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The Nigerian Suya Spice Mix

The Nigerian Suya Spice Mix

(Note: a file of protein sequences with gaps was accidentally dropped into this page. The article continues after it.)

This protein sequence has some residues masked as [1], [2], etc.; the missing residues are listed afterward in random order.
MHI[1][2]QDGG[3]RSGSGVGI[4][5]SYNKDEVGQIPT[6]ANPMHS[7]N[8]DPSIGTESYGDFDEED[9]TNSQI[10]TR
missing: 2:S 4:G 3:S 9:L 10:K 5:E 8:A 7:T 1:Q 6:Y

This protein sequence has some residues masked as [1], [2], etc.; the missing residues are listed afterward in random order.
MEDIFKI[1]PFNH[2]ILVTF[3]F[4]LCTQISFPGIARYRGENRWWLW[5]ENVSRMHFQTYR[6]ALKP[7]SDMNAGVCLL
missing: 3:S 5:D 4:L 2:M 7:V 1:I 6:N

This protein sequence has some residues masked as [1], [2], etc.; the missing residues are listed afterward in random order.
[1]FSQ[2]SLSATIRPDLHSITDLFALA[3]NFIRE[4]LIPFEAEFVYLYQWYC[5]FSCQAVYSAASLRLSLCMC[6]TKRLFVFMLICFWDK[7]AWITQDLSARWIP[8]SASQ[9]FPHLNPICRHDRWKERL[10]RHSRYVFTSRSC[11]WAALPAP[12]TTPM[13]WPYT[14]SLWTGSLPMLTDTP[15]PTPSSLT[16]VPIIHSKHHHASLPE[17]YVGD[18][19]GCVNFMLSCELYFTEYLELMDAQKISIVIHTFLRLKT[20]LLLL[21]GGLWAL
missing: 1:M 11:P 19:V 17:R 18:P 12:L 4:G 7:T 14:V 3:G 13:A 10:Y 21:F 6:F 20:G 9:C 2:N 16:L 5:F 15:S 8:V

Suya is a popular street food not only in Nigeria but in other west African countries. Nigeria in its rich culture of diverse ethnicity and dialect has always found harmony in certain meals, or this case spice. In the likes of Suya, Jollof, Moi-Moi and Nigerian fried rice. These are all dishes that many Nigerians are familiar with regardless of ethnicity. Suya is a meat dish Nigerians cook over a firewood grill with spices, similar to a kebab. The key is using the right spices and thus almost anything can have the Suya flavour. The spice mix was originally made by northern Nigerian herdsmen. It has in time found its way across West Africa and beyond. Each spice in the suya mixture is common across Nigeria and West-African local dishes. They are packed with aromatic flavours that make a perfect spice rub for beef, pork, fish and chicken. Talk about an all-purpose taste of West Africa. Here are the essential ingredients and what they are: Kuli–Kuli Balls – A common Nigerian snack made from roasted peanuts. Groundnut is the common name for peanuts in Nigerian and most West-African countries. To make the kuli-kuli, the groundnuts are blended and strained of their oils. The leftover pulp is then made into different shapes, one of the popular shapes being a round ball shape. Kuli-kuli is eaten as a spicy snack and commonly used in various recipes especially in the northern region of Nigeria. Such as in making the suya spice mix. Alternatively, you can blend roasted peanuts and use them as a substitute in making the suya spice mix. Peanut butter is also a great substitute for a wet suya spice rub. Grains of Selim – A common spice in Nigeria also used in cooking soups and sauces. It is common in other West African Countries and also known as African Pepper, Hwentia (in Ghana) and Uneihnei (in my native language ‘Urhobo’ in Nigeria) African Nutmeg (Calabash Nutmeg) – One of Nigeria’s most widely used ingredients in seasoning dishes. Also known as Erhe in Urhobo language, Ehuru (in the Igbo language), Gujiya dan Miya (in Hausa) and ariwo (in Yoruba). Alligator Pepper – A pungent spice used in a lot of West African soups. Traditionally regarded as an expensive spice and holds other traditional symbolism. Such as in the performance of native wedding ceremonies. Other Substitute/add-on spices Star Anise is a great substitute for the grain of Selim although not quite the same. Regular Nutmeg is milder but also has a close resemblance in flavouring dishes to the calabash nutmeg. Chilli powders are another fundamental ingredient to the suya spice mix. Preferably dried/smoked habanero or scotch bonnet peppers, popularly known to Nigerians in the Yoruba language as ‘Ata-rodo’. However, cayenne pepper powder makes for a great substitute. Enjoy learning about Nigerian food? Then you might like these recipes and articles: 10 Essential Ingredients in a Nigerian Kitchen The Nigerian Jollof 101 – Extras & Essentials Also check out these recipes from 40+ black food creators.